Marshae Jones, who lost her pregnancy when she was shot in the stomach following a fight, was actually charged with manslaughter last week for the death of her child.
The case received national attention and there was a public outcry for justice. An Alabama district attorney has now decided to dismiss the grand jury’s indictment and drop the charge. Jefferson County Bessemer Cutoff District Attorney Lynniece Washington said on Wednesday, during a news conference, that no further legal action will be taken against Jones.
“As I have previously stated, this is truly a disturbing and heart-breaking case, an unborn child was tragically lost and families on both sides of this matter have suffered,” Washington said. “Nothing, nothing, nothing, we do today or in the future will change that reality.
“The issue before us is whether it’s appropriate to try to hold someone legally culpable for the actions that led to the death of the unborn child. There are no winners, only losers in this sad ordeal. After the reviewing, the facts of this case and the applicable state law, I have determined that it is not in the best interest of justice to pursue the prosecution of Ms. Jones on a misdemeanor charge for which she was indicted by the grand jury.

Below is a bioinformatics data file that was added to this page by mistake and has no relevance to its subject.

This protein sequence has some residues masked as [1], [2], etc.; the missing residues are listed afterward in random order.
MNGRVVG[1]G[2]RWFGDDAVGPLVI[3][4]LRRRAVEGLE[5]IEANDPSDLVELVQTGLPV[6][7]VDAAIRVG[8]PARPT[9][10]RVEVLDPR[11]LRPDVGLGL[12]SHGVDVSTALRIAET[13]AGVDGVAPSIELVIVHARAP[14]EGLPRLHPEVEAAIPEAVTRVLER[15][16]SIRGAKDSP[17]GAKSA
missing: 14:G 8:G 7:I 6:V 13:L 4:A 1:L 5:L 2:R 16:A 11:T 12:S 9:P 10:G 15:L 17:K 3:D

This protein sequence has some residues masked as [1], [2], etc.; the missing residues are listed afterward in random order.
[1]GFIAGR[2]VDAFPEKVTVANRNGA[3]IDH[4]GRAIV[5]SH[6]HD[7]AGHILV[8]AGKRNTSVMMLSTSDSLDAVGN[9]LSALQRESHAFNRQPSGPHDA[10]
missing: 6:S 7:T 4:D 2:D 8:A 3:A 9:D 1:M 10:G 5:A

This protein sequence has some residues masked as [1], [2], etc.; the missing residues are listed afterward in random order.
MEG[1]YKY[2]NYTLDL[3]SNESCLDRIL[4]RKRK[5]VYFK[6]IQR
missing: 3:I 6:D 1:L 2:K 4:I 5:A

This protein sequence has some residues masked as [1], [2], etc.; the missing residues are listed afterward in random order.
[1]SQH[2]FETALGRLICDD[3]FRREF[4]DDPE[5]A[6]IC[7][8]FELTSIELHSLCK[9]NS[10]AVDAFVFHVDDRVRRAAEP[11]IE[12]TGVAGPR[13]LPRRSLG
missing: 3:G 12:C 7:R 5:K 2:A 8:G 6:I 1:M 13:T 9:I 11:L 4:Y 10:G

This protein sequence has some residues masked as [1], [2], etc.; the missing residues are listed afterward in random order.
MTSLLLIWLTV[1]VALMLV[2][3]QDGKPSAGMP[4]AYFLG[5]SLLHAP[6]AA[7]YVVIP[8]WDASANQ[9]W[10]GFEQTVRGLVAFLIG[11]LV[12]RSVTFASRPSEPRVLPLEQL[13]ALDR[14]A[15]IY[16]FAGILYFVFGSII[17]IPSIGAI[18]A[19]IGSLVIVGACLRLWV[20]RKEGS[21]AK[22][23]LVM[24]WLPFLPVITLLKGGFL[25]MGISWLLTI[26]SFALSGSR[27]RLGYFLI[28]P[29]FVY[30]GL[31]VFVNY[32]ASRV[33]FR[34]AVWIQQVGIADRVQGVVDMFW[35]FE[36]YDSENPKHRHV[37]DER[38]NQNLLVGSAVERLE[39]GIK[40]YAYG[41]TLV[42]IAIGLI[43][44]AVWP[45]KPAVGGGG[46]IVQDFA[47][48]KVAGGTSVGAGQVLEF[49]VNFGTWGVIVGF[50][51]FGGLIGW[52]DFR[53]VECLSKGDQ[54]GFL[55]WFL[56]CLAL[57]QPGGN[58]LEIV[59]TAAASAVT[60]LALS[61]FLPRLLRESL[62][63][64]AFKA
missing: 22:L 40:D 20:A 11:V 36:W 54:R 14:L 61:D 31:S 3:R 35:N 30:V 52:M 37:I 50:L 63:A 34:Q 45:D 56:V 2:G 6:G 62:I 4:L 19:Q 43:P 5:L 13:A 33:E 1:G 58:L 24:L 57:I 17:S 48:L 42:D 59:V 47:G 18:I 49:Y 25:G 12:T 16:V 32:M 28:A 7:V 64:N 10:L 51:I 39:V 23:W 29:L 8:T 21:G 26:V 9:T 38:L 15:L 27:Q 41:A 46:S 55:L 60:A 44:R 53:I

“Therefore, I am hereby dismissing the case, and no further legal action will be taken against Ms. Jones in this matter.”
Here’s a clip from the press conference where Washington announces her decision on Jones’ case:
Jones was five months pregnant in December 2018 when she was shot in the stomach by Ebony Jemison, which caused her to lose her baby girl. The jury reasoned that Jones should be charged because she allegedly started the fight.
“The District Attorney’s decision will help Marshae continue to heal from this tragic event and work to rebuild her life in a positive and productive way,” her attorney’s said in a statement.
“She moves forward with enormous gratitude for the support she and her family have received during this challenging time. With the dismissal of charges, the community of support that surrounded Marshae can now channel its immense passion and energy toward ensuring that what happened to Marshae won’t ever happen again.”
Jones’ charge appears to contradict a portion of Alabama’s Criminal Code.
“Though the code does include ‘fetal homicide’ language, which defines an ‘unborn child in utero’ as a human being, regardless of viability, the code also states that — the prosecution of ‘any woman with respect to her unborn child’ should not be permitted under criminal homicide charges — like manslaughter,” according to The Montgomery Advertiser.